A head writhing with snakes conveys discord.
An Old Woman Cooking Eggs in the dark cottage
hollow-eyed in the white shawl staring past
the broad-faced boy with cropped bangs, tender hands
cradling the cruet, the orb and cross—
glowing in candlelight, the promise of salvation.
Bat wings appeared when the Tartars came.
My father warned of carnal enticements
strawberries and cherries
a stranger in the park offering treats.
We believed in the devil without horns—
hairy body, hidden hooves.
I wasn’t frightened by damnation, preferred
Merry Company in a Pergola,
Jan Steen’s tavern maid with the cider pot,
red hair adorning her neck and bare
flesh of shoulder blades curving down
the flow of her rounding copper-brown skirt,
turned in grace from the drunken crowd to read
the heedless fat man’s crumpled scroll;
the cherub girl in the red velvet cloak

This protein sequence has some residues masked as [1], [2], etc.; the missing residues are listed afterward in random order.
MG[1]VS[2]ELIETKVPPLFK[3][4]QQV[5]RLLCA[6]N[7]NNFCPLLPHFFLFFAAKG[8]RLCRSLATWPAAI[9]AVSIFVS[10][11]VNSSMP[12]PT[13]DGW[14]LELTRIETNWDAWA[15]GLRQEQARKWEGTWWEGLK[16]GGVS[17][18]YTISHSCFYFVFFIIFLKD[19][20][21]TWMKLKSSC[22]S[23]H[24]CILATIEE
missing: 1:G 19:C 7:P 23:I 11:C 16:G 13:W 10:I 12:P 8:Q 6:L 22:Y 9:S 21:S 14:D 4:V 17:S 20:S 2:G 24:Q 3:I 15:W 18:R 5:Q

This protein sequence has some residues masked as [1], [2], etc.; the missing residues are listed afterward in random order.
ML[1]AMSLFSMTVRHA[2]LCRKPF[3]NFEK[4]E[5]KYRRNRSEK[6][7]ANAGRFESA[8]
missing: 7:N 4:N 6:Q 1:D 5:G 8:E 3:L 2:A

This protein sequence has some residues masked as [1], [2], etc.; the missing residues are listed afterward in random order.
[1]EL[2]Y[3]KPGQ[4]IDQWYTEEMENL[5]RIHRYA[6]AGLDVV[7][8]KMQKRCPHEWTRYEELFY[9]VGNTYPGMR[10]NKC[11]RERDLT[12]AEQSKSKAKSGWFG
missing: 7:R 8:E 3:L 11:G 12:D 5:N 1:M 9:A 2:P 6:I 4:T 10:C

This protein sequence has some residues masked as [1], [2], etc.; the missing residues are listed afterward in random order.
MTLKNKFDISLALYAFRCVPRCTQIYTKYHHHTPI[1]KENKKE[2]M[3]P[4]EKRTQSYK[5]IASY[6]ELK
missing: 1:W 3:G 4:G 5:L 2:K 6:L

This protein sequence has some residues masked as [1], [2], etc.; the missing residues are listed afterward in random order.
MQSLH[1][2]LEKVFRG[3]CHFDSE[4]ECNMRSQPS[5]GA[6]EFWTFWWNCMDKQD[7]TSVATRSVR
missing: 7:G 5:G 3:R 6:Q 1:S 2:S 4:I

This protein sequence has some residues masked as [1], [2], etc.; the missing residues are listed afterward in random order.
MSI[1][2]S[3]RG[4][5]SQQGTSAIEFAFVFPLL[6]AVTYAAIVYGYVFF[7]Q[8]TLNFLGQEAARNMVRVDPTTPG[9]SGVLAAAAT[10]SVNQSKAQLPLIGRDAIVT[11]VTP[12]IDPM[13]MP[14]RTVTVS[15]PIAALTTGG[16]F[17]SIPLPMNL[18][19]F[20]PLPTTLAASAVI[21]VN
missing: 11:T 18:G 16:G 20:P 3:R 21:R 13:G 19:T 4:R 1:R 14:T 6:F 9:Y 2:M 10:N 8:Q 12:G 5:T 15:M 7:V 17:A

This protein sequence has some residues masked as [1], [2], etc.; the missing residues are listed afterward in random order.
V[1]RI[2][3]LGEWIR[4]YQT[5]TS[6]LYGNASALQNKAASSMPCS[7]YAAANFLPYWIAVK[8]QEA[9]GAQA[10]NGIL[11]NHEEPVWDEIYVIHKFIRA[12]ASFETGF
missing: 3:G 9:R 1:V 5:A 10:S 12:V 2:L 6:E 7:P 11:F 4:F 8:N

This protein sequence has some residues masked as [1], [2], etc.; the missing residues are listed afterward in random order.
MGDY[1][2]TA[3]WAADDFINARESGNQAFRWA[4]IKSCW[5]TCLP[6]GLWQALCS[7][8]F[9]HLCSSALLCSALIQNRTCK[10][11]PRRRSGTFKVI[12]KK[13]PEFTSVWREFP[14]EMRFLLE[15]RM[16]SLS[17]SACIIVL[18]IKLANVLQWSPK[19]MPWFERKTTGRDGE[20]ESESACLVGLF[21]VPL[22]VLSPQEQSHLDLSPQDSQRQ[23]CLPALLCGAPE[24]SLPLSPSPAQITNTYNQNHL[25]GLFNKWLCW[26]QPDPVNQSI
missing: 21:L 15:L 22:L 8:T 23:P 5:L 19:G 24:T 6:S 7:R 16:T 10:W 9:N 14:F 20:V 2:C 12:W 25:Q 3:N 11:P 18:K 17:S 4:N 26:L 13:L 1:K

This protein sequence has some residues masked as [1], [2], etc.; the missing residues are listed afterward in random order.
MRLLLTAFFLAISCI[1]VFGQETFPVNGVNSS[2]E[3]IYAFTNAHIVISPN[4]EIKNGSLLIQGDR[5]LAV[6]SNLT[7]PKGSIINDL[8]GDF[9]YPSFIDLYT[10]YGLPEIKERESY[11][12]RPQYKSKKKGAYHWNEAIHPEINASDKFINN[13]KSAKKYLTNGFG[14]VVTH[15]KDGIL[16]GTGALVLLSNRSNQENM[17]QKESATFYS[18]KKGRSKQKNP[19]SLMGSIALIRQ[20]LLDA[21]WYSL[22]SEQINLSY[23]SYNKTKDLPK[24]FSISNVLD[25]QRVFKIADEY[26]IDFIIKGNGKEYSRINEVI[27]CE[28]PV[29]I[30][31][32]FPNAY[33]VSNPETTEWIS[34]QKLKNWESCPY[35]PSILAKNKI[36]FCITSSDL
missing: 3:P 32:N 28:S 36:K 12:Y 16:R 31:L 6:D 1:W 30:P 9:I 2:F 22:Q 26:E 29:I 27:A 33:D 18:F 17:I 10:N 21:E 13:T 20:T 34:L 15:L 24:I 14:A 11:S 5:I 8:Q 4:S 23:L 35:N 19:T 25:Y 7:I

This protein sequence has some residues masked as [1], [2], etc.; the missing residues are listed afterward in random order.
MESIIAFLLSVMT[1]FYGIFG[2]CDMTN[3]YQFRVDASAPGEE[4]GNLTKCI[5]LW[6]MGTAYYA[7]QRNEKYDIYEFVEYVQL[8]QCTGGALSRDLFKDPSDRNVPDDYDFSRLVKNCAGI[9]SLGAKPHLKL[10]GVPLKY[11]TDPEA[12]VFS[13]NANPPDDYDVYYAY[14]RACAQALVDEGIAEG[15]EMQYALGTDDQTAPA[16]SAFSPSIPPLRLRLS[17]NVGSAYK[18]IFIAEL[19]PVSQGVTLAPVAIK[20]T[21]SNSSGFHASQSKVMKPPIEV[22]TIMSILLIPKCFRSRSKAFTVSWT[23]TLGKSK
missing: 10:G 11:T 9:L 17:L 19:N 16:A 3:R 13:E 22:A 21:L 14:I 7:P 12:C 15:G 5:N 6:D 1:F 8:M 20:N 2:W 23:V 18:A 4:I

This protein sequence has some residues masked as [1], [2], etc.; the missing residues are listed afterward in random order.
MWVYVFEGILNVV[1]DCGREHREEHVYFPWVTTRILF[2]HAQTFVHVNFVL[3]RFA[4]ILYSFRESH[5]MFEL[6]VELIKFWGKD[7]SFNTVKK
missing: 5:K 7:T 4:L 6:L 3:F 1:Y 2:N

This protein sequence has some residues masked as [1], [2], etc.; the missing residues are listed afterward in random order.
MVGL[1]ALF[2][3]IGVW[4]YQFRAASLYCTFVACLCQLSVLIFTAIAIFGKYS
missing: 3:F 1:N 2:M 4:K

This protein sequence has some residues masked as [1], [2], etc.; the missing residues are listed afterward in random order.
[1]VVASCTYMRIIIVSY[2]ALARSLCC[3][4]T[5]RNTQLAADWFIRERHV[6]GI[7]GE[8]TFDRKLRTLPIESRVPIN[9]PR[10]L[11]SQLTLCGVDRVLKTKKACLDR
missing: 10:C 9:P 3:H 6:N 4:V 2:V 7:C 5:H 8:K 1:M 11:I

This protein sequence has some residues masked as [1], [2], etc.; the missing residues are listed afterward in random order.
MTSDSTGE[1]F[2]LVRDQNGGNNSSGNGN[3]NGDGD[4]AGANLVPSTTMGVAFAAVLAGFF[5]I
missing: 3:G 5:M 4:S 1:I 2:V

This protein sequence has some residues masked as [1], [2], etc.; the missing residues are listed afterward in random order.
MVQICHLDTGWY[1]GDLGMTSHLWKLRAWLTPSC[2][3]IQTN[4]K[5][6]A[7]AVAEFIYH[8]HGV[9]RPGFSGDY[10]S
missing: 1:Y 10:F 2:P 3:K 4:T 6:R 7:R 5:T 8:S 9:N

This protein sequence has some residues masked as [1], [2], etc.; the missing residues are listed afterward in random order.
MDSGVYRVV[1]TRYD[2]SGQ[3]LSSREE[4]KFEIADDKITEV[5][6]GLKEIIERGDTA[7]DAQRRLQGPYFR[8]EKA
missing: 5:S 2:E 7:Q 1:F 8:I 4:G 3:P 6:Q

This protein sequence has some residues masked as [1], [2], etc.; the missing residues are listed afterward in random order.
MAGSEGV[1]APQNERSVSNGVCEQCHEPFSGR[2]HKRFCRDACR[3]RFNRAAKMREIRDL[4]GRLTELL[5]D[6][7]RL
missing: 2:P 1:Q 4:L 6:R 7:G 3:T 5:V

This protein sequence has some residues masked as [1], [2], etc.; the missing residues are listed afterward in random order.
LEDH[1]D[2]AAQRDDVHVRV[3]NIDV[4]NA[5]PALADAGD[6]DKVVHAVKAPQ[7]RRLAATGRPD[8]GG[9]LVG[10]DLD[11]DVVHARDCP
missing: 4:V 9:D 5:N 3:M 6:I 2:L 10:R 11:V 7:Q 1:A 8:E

smiling at us over her fiddle
heralding this annunciation;
a pensive boy crouched down sneaking,
tilting the spout of her pot to his lips.
Who can resist Botticelli’s Madonnas?
But Satan with his pitchfork is hilarious to us now.
We tire of Jesus hanging from the cross.
As a kid I didn’t realize it was human sacrifice,
in the moonscaped backyard of Sudbury
I rode my tricycle into delirium
as a soldier of Christ.
My religion chimerical—
the giant Christopher fording the river;
the first beast a lion, the second a winged cow;
the pale horsemen, the blackened sun, the red moon.
I often dream of bears, the first animal to be worshiped.
My mother sprinkled holy water chanting Satan be gone.
But I passed out in a dirty hotel
searching for a single face I knew;
a red-eyed Rottweiler guarded the door;
I turned but couldn’t escape the foul air,
the everyman sins of the father.
My parents were gone;
I returned to weeks of unanswered mail—
we are sorry for your loss—
bowed to my meal of barley and mead,
the rough planks bleeding
in the late summer sun.